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Places of Our Hearts
Queens County Heritage
Gagetown , New Brunswick

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   A shocking upheaval swept
through central New Brunswick
in the summer of 1952, an
upheaval that affected twenty
communities and 750 families
in Queens and Sunbury
Counties.
   The Government of Canada
effectively annexed a 1400-
square-kilometre area that

year to make way for a large
military training facility,
as part of its obligations to
the United Nations and NATO.
The setting was perfect for
the military's needs as it
was located in Eastern Canada
close to an all-weather port,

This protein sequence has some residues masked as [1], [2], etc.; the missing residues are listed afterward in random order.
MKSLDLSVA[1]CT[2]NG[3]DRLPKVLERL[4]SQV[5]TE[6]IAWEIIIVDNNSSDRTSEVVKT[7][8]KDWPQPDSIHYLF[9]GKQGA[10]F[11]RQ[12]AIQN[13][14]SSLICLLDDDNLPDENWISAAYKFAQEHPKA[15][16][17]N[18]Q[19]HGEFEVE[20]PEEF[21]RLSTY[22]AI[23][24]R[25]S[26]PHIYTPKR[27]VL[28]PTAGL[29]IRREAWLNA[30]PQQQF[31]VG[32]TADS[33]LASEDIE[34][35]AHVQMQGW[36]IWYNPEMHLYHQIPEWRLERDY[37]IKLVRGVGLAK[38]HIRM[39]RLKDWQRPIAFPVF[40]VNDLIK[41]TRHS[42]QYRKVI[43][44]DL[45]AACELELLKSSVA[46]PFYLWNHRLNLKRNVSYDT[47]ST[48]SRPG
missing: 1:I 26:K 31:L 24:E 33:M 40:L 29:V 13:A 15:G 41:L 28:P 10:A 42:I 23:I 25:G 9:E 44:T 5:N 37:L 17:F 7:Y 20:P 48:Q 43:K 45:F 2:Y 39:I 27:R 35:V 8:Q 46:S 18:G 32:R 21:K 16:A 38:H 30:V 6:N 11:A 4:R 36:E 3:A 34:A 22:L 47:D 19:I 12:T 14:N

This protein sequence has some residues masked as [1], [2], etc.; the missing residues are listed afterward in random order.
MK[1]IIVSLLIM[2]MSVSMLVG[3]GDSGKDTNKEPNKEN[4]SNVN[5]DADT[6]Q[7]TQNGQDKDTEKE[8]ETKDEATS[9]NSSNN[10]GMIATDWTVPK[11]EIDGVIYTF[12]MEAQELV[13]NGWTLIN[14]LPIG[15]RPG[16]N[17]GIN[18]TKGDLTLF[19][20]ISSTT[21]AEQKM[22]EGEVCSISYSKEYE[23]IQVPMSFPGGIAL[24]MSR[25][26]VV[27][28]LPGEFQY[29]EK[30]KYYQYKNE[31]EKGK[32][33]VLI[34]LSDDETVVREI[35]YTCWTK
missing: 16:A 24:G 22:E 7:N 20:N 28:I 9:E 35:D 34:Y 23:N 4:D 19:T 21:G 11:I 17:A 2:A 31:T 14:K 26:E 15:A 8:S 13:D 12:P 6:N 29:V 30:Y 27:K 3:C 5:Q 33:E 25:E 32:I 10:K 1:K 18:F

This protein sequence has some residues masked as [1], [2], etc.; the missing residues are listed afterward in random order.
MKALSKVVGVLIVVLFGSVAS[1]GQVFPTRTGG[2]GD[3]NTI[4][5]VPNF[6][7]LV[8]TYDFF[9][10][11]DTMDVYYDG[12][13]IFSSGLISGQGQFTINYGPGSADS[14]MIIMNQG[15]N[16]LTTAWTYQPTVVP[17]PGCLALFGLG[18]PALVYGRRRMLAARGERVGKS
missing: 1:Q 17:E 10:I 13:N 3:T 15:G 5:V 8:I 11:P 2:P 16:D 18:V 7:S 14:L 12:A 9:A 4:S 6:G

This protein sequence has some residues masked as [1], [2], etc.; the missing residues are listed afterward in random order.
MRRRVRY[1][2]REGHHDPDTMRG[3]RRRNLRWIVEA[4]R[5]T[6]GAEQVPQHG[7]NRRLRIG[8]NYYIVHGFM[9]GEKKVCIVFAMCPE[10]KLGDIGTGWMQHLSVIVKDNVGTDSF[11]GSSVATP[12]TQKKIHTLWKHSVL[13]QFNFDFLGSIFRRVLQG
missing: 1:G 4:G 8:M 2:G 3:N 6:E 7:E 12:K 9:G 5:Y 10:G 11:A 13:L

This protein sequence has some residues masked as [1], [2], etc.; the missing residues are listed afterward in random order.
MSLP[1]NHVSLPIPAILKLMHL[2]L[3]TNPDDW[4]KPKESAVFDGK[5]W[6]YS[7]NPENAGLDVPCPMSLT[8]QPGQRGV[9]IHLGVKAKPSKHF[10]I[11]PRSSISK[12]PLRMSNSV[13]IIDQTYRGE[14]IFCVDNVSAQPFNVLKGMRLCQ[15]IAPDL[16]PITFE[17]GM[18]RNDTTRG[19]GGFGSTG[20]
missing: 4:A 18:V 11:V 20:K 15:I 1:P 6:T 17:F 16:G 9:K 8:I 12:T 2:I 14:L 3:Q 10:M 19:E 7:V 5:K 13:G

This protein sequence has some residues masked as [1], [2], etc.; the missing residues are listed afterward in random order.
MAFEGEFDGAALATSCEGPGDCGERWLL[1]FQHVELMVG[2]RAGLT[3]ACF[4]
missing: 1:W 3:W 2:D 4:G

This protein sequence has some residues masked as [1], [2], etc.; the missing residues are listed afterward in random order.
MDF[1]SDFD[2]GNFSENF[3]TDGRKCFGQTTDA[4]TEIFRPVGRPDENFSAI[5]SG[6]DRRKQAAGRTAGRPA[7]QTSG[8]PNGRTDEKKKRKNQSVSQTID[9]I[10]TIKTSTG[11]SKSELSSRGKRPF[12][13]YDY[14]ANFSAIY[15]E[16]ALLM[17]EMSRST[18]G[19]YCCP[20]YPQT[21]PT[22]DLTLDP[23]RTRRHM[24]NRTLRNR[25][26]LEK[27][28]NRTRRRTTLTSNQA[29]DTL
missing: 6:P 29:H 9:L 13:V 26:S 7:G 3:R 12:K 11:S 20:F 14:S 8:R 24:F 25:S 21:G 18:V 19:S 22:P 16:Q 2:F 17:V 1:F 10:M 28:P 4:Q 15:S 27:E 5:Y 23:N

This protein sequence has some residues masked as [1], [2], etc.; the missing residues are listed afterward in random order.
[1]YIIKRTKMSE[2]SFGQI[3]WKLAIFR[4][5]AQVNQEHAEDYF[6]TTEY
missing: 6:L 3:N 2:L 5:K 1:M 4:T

but it dislodged a tightly-
knit community with roots

extending back to the early
19th century.
   The decision came as a
great blow to the people
whose ancestors had settled
the area so long before. Even
though the government
compensated them for the
land, many found it hard to
leave. Still, by 1953, most

had moved away, never to
return.
   In "Places of Our Hearts"
the uprooted, people such as
the Inches, the Shorts, the
McKinneys and the Corbetts,
among many others, tell their
own story about the
communities that vanished.
They describe the farms,

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